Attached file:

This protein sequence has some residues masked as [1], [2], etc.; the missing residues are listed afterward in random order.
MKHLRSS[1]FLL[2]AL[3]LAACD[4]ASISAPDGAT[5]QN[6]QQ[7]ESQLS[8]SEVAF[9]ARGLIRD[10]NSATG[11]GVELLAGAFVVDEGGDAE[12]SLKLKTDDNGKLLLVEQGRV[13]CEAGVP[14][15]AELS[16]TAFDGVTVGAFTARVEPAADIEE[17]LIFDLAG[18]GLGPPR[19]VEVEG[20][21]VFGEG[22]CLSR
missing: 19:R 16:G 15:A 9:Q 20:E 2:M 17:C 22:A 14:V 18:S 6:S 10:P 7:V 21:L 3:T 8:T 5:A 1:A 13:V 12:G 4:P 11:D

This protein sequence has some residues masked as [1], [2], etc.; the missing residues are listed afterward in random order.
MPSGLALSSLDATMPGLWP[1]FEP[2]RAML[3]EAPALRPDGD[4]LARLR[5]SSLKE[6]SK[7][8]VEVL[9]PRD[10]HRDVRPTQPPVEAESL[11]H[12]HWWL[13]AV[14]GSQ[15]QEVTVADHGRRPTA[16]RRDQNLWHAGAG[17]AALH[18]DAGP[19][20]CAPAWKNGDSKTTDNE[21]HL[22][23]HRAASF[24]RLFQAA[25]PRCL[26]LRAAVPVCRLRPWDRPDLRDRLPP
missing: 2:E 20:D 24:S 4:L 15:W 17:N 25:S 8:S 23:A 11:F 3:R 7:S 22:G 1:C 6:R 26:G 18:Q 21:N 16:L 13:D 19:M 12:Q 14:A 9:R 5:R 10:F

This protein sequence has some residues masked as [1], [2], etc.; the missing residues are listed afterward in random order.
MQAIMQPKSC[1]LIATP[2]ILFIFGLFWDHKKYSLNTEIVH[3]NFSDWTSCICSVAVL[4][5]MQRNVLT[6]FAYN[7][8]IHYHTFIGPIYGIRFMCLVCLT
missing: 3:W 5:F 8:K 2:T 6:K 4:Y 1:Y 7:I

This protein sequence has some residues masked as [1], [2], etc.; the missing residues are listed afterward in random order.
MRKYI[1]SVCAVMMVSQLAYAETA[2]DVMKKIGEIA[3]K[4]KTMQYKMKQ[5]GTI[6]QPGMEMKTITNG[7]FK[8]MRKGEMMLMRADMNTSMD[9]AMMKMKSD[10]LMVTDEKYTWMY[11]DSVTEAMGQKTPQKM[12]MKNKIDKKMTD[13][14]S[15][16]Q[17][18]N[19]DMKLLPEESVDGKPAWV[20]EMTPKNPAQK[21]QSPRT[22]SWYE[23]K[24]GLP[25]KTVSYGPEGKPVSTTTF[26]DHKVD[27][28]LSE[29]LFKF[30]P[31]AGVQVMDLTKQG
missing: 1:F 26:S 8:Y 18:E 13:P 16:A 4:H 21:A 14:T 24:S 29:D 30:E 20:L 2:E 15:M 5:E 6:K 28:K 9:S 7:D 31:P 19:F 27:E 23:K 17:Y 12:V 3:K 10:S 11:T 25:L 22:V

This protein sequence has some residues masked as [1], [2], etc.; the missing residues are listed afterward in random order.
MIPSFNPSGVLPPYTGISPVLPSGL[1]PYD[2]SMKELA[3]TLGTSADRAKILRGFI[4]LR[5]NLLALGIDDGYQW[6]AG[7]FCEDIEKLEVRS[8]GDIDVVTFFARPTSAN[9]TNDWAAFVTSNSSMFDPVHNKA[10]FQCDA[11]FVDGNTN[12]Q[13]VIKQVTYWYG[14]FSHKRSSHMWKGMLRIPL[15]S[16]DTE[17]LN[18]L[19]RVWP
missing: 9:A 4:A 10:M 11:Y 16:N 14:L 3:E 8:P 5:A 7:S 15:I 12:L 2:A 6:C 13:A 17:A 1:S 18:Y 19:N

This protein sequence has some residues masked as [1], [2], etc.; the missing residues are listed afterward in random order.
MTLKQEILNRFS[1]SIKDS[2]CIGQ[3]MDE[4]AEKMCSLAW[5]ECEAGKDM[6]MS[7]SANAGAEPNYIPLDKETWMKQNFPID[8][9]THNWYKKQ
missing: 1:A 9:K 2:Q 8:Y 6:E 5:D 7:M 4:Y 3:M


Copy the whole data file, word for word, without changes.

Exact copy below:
This protein sequence has some residues masked as [1], [2], etc.; the missing residues are listed afterward in random order.
MKHLRSS[1]FLL[2]AL[3]LAACD[4]ASISAPDGAT[5]QN[6]QQ[7]ESQLS[8]SEVAF[9]ARGLIRD[10]NSATG[11]GVELLAGAFVVDEGGDAE[12]SLKLKTDDNGKLLLVEQGRV[13]CEAGVP[14][15]AELS[16]TAFDGVTVGAFTARVEPAADIEE[17]LIFDLAG[18]GLGPPR[19]VEVEG[20][21]VFGEG[22]CLSR
missing: 19:R 16:G 15:A 9:Q 20:E 2:M 17:C 22:A 14:V 18:S 6:S 10:P 7:V 21:L 3:T 8:T 5:A 1:A 13:V 12:G 4:P 11:D

This protein sequence has some residues masked as [1], [2], etc.; the missing residues are listed afterward in random order.
MPSGLALSSLDATMPGLWP[1]FEP[2]RAML[3]EAPALRPDGD[4]LARLR[5]SSLKE[6]SK[7][8]VEVL[9]PRD[10]HRDVRPTQPPVEAESL[11]H[12]HWWL[13]AV[14]GSQ[15]QEVTVADHGRRPTA[16]RRDQNLWHAGAG[17]AALH[18]DAGP[19][20]CAPAWKNGDSKTTDNE[21]HL[22][23]HRAASF[24]RLFQAA[25]PRCL[26]LRAAVPVCRLRPWDRPDLRDRLPP
missing: 2:E 20:D 24:S 4:L 15:W 17:N 25:S 8:S 23:A 11:F 3:R 7:S 22:G 1:C 6:R 26:G 18:Q 21:N 16:L 13:D 19:M 12:Q 14:A 9:R 5:R 10:F

This protein sequence has some residues masked as [1], [2], etc.; the missing residues are listed afterward in random order.
MQAIMQPKSC[1]LIATP[2]ILFIFGLFWDHKKYSLNTEIVH[3]NFSDWTSCICSVAVL[4][5]MQRNVLT[6]FAYN[7][8]IHYHTFIGPIYGIRFMCLVCLT
missing: 3:W 5:F 8:K 2:T 6:K 4:Y 1:Y 7:I

This protein sequence has some residues masked as [1], [2], etc.; the missing residues are listed afterward in random order.
MRKYI[1]SVCAVMMVSQLAYAETA[2]DVMKKIGEIA[3]K[4]KTMQYKMKQ[5]GTI[6]QPGMEMKTITNG[7]FK[8]MRKGEMMLMRADMNTSMD[9]AMMKMKSD[10]LMVTDEKYTWMY[11]DSVTEAMGQKTPQKM[12]MKNKIDKKMTD[13][14]S[15][16]Q[17][18]N[19]DMKLLPEESVDGKPAWV[20]EMTPKNPAQK[21]QSPRT[22]SWYE[23]K[24]GLP[25]KTVSYGPEGKPVSTTTF[26]DHKVD[27][28]LSE[29]LFKF[30]P[31]AGVQVMDLTKQG
missing: 1:F 26:S 8:Y 18:E 13:P 16:A 4:H 21:A 14:T 24:S 29:D 30:E 20:L 2:E 15:M 5:E 6:K 28:K 9:S 7:D 31:P 19:F 27:E 23:K 17:Y 12:V 3:K 10:S 11:T 25:L 22:V

This protein sequence has some residues masked as [1], [2], etc.; the missing residues are listed afterward in random order.
MIPSFNPSGVLPPYTGISPVLPSGL[1]PYD[2]SMKELA[3]TLGTSADRAKILRGFI[4]LR[5]NLLALGIDDGYQW[6]AG[7]FCEDIEKLEVRS[8]GDIDVVTFFARPTSAN[9]TNDWAAFVTSNSSMFDPVHNKA[10]FQCDA[11]FVDGNTN[12]Q[13]VIKQVTYWYG[14]FSHKRSSHMWKGMLRIPL[15]S[16]DTE[17]LN[18]L[19]RVWP
missing: 9:A 4:A 10:M 11:Y 16:N 14:L 3:E 8:P 5:A 7:S 15:I 12:L 2:A 6:C 13:A 17:A 1:S 18:Y 19:N

This protein sequence has some residues masked as [1], [2], etc.; the missing residues are listed afterward in random order.
MTLKQEILNRFS[1]SIKDS[2]CIGQ[3]MDE[4]AEKMCSLAW[5]ECEAGKDM[6]MS[7]SANAGAEPNYIPLDKETWMKQNFPID[8][9]THNWYKKQ
missing: 1:A 9:K 2:Q 8:Y 6:E 5:D 7:M 4:Y 3:M